The royal order of adjectives

Most of the time we instinctively know the order of words to describe something — for example, “sweet little baby” versus “little sweet baby.” But when thoughts get more complex, the right order of adjectives isn’t always so clear.

Putting your words in the correct sequence doesn’t just make your sentences sound better — it also helps make your meaning clear. Here are the established rules for building a descriptive sentence:

  1. Determiner (e.g., a, an, her, our, five)
  2. Opinion/observation (e.g., adorable, repulsive)
  3. Size (e.g., huge, tiny)
  4. Shape (e.g., square, round)
  5. Age (e.g., young, old)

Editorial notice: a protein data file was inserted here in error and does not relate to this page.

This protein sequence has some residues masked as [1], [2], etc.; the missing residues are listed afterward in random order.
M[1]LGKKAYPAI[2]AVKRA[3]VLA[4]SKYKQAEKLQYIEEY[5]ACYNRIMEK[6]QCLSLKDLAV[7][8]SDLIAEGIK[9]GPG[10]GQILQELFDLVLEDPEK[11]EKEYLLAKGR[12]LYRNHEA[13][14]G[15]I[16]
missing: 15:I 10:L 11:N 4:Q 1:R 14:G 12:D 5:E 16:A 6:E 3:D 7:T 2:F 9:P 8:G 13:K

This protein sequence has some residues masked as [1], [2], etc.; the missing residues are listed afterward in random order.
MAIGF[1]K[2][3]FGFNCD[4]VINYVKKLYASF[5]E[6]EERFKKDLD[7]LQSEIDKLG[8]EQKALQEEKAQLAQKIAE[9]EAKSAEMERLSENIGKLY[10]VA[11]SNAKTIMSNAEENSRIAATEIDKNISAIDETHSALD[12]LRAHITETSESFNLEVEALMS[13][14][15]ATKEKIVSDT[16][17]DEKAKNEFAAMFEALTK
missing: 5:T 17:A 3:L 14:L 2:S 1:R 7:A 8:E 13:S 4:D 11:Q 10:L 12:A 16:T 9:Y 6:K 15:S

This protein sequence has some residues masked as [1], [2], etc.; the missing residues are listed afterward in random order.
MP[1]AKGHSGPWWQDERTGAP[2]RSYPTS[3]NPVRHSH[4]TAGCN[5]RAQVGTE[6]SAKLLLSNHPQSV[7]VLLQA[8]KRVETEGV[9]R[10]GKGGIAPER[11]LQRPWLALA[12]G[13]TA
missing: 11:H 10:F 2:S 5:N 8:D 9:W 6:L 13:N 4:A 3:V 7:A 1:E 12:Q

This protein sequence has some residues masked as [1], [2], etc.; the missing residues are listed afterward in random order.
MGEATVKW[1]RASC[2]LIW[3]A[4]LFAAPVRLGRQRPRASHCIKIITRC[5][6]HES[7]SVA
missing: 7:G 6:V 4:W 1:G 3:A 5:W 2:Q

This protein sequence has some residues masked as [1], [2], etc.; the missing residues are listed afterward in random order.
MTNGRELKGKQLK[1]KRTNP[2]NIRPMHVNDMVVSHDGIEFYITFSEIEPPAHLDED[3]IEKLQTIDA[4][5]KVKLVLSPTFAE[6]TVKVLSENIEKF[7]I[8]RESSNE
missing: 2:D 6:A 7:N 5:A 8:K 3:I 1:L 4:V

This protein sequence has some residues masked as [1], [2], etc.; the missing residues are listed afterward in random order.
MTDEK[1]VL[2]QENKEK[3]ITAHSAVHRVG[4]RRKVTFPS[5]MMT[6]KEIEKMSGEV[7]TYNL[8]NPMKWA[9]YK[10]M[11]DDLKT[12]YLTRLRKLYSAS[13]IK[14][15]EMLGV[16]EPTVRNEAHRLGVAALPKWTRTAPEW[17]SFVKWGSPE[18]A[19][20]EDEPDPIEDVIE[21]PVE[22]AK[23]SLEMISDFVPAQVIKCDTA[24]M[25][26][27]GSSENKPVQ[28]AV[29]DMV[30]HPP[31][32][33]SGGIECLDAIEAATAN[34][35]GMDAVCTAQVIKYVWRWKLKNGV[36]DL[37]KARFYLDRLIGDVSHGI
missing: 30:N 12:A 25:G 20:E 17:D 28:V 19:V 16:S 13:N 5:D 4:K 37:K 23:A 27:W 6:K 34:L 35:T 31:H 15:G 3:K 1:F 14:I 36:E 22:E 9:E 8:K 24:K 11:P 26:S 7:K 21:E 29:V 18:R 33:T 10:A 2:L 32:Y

6. Colour (e.g., green, pink)
  7. Origin (e.g., Canadian, French)
  8. Material (e.g., wooden, plastic)
  9. Qualifier/purpose (e.g., sports, as in a sports car)

To string all of these together: “Her adorable, tiny, round, young, pink, French plastic sportscar really turned heads.”

Clearly, a list that long at a certain point loses reader interest. As a rule, using more than three adjectives at a time can make for a clunky read. Separate from putting them in the right sequence, it’s also a good idea to focus on the most important adjectives to get your point across.